[Haskell-cafe] Re[2]: strict Haskell dialect

Brian Hulley brianh at metamilk.com
Fri Feb 3 20:30:12 EST 2006

Robin Green wrote:
> On Fri, 3 Feb 2006 19:33:12 -0000
> "Brian Hulley" <brianh at metamilk.com> wrote:
>> I've been thinking along these lines too, because it has always
>> seemed to me that laziness is just a real nuisance because it hides a
>> lot of inefficiency under the carpet as well as making the time/space
>> behaviour of programs difficult to understand...
>> One question is how to get some kind of "do" notation that would work
>> well in a strict setting.
>> The existing "do" notation makes use of lazyness in so far as the
>> second arg of  >> is only evaluated when needed. Perhaps a new
>> keyword such as "go" could be used to use >>= instead ie:
>> go {e1;e2;e3}   ===           e1 >>= (\_-> (e2 >>= (\_->e3)))
> That's not necessary. >> has something in common with if', where
> if' True x _ = x
> if' False _ y = y
> - in both cases, it makes sense to evaluate the arguments lazily.
> So simply make strictness the default and have laziness annotations
> (for arguments), instead of making laziness the default and having
> strictness annotations.

Where would you put these laziness annotations?
If you put them in the function declaration eg as in:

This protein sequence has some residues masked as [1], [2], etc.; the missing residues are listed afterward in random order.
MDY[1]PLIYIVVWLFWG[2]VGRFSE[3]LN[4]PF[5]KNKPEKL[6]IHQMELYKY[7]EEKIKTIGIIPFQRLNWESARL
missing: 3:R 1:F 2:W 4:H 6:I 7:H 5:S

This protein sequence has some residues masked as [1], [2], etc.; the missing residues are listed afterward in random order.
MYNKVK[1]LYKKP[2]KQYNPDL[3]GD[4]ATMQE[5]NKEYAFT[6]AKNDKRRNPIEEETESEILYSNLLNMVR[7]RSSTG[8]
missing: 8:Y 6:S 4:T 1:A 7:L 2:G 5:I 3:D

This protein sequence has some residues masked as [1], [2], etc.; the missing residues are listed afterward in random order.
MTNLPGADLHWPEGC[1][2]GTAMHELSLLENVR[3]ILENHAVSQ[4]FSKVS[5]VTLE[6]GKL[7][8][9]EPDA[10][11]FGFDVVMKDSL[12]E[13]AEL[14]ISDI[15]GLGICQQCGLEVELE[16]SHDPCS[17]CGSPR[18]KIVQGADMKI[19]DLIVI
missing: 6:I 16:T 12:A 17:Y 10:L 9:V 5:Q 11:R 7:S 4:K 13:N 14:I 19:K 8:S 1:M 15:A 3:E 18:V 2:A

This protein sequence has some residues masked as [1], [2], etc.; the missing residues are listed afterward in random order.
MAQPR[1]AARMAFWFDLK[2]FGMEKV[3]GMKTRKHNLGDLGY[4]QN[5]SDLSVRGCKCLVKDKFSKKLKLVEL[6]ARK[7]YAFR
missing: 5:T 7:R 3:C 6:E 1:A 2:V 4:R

if' :: ~a -> ~b -> Bool

presumably you'd want the compiler to pass the args as thunks instead of 
evaluated values. However this means that all args to every function would 
have to be passed as thunks, even though for strict functions these thunks 
would immediately be evaluated. The problem is that there is no way for the 
compiler to optimize out the thunk creation / evaluation step because it 
occurs across the "black box" of a function call, thus we wouldn't get the 
same efficiency as in a language such as ML where no thunks are created in 
the first place.

Ie there is a fundamental asymmetry between lazy annotations and strict 
annotations - it is trivial to go from lazy to strict before the function 
body is evaluated but impossible to unevaluate from strict back to lazy...

Regards, Brian. 

More information about the Haskell-Cafe mailing list